Intel Goes Pro with Business Brand
Intel wants to reinvent the business desktop, and it has named a new candidate to do it.
The chip maker on April 24 revealed vPro, a bundle of chips that incorporate features it promises will make business desktops more energy-efficient, more secure and easier to manage.
With the launch of the new brand name, Intel is beginning the rollout of what many of its executives have called the most improved desktop platform launch in at least five years. The new platform, also referred to by the code name Averill, includes the pieces and parts that will deliver Intels promised improvements, including more capable dual-core processors, beefier graphics, and advanced built-in virtualization, management and security technologies, as well as alliances with companies such as Symantec to support the features.
"We think its time to reinvent the desktop," said Paul Otellini, Intels CEO, speaking at an event in San Francisco. "We think its time to reinvent those 85 million [desktops shipped per year] and help bring better manageability, better security into the business environment. Its all about driving costs down and driving productivity up for our employees."
The vPro brand, which was created to help embody Intels effort and to put a point on its effort to deliver a bundle of chips and add-on features to boost corporate desktops, also arrives at a critical juncture for the chip maker.
Intel suffered disappointing financial performances in the fourth quarter of 2005 and first quarter of 2006 and lost significant market share to rival Advanced Micro Devices. Now AMD is targeting Intels stronghold in the business-client market. There, AMD seeks to use the success of its Opteron server chip, which is now used by a large number of Fortune 500 companies, to begin gaining more business desktop and notebook wins.
The vPro platform will offer three basic pillars, including manageability, security and energy efficiency, with features such as built-in agents that assess security and can shut off an infected PCs network access, keeping it from spreading a virus or other piece of malicious software.
Manageability features present in its Advanced Management Technology will serve to help automate software updates and other management tasks that often take a desk-side visit by an IT manager.
Virtualization, meanwhile, can help with security by creating a partition that houses security and management software separately from a users data. Effectively creating different silos or zones for data inside a PC could help decrease the potential for a virus to take hold, Intel executives stated in a series of demonstrations.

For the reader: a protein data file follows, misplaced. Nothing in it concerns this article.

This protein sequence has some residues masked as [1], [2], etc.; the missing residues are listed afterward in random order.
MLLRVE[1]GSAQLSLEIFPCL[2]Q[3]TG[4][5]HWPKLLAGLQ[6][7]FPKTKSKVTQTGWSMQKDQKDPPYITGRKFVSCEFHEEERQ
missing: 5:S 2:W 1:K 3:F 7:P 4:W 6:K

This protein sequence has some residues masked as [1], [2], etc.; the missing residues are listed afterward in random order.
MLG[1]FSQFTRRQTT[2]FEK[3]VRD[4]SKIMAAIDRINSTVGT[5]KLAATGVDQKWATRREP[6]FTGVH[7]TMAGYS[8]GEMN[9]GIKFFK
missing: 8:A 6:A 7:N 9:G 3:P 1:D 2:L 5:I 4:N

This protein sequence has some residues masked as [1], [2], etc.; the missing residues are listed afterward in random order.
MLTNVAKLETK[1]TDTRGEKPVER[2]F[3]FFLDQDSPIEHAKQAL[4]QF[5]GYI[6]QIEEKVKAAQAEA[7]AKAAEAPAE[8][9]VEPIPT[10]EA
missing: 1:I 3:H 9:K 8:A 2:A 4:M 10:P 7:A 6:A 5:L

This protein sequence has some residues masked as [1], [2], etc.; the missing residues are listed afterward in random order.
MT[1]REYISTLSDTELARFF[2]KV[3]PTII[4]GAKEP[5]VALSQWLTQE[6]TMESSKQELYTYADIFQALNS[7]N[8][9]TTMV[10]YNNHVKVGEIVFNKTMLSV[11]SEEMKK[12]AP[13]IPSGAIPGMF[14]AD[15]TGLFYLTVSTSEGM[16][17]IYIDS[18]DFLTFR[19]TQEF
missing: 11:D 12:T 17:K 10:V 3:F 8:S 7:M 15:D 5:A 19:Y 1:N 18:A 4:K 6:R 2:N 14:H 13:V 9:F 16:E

Most of the additional features can be accessed by third-party software makers, who can write their software to work with them. For example, moving security into a partition, "you have the opportunity to rid an attack before it gets into a user programmable space," said John Thompson, Symantecs CEO, who joined Otellini at the event. "We think it has the opportunity to truly, truly change the game."
The first vPro platforms will begin seeding to customers this quarter, but will not be widely available until the third quarter. The machines will be offered by a wide range of brand-name computer manufacturers, Otellini said.
Companies such as Lenovo have supported the technology in the past.
When vPro machines do arrive, Conroe, a new dual-core processor, will become the heart of the platform, Otellini said. Intel has said Conroe, one of its three new dual-core Core Microarchitecture processors, will offer a 40 percent performance boost and use 40 percent less power than its current dual-core desktop chip, the Pentium D.
Still, Intel will have some work to do to ensure that the new brand name will resonate with customers, although it may well help Intel to differentiate its desktop chips from AMDs, analysts said.
"I think itll be quite a challenge for Intel to communicate the value of the attributes. Corporate customers understand the value of those attributes. They want those things. But to communicate those things at a glance is difficult," said Roger Kay, president of EndPoint Technologies Associates in Wayland, Mass. "Itll be a lot harder to get the at-a-glance recognition theyve gotten for Centrino."
But, over time, the vPro-and-Im-good-to-go feeling may come, Kay said. "Im imagining a multiyear campaign here."
Also, "It helps them in a competitive world against AMD. Even though Intels pretty much totally entrenched in enterprise theyre threatened" there, Kay said. "Enterprise customers are starting to entertain the idea of using AMD. The brand ties it all up in a neat bow and says, You dont have to worry about the details, theyre all there."
Computers under the vPro brand will come in two configurations. A vPro or Averill Professional machine will come with Intels Conroe chip, as well as its supporting 965 chip set, which it says will offer beefier graphics and improvements in audio processing, storage and dual-monitor setups. It will also come with a TPM 1.2 chip and a new network connector.
A vPro or Averill Fundamental PC will come with the Pentium D and a lesser 900-series chip set and will lack most of the management technologies found in the Professional-series PCs.
Both types of machines will fit into Intels Professional Business Platform program, which involves the chip maker rolling out a new set of business desktop chips with a promise to offer them unchanged for a period of 15 months, including three for testing and 12 for deployment.
Editors Note: This story was updated to include additional information on the vPro.
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